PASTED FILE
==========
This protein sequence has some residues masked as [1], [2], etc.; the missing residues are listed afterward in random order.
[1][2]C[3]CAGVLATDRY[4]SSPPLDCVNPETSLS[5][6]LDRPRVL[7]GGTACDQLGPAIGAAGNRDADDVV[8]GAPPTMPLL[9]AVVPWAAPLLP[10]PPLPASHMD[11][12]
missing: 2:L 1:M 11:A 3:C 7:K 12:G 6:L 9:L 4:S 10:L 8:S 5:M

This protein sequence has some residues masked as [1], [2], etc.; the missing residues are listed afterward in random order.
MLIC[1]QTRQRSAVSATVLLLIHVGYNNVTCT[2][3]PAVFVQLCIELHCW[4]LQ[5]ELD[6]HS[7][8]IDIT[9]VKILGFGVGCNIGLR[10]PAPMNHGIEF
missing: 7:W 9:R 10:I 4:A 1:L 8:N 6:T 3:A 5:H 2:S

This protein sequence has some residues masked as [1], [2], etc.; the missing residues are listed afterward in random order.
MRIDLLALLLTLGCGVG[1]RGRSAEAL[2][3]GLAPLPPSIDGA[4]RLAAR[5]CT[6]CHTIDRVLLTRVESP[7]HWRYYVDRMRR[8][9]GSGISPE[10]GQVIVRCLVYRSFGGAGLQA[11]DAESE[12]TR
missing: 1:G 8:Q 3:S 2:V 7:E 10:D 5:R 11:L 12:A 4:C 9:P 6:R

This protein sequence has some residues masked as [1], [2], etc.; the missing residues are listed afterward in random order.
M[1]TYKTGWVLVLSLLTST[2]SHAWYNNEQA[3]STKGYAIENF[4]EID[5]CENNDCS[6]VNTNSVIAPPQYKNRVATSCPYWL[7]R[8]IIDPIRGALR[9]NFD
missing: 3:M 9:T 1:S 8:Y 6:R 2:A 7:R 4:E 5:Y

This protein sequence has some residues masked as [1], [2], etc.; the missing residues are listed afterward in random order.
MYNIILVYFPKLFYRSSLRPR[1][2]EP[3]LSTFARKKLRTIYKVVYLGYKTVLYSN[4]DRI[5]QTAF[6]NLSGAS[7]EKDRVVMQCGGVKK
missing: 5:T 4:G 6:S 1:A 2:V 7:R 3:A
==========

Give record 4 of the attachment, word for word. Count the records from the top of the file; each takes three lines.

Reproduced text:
This protein sequence has some residues masked as [1], [2], etc.; the missing residues are listed afterward in random order.
M[1]TYKTGWVLVLSLLTST[2]SHAWYNNEQA[3]STKGYAIENF[4]EID[5]CENNDCS[6]VNTNSVIAPPQYKNRVATSCPYWL[7]R[8]IIDPIRGALR[9]NFD
missing: 3:M 9:T 1:S 8:Y 6:R 2:A 7:R 4:E 5:Y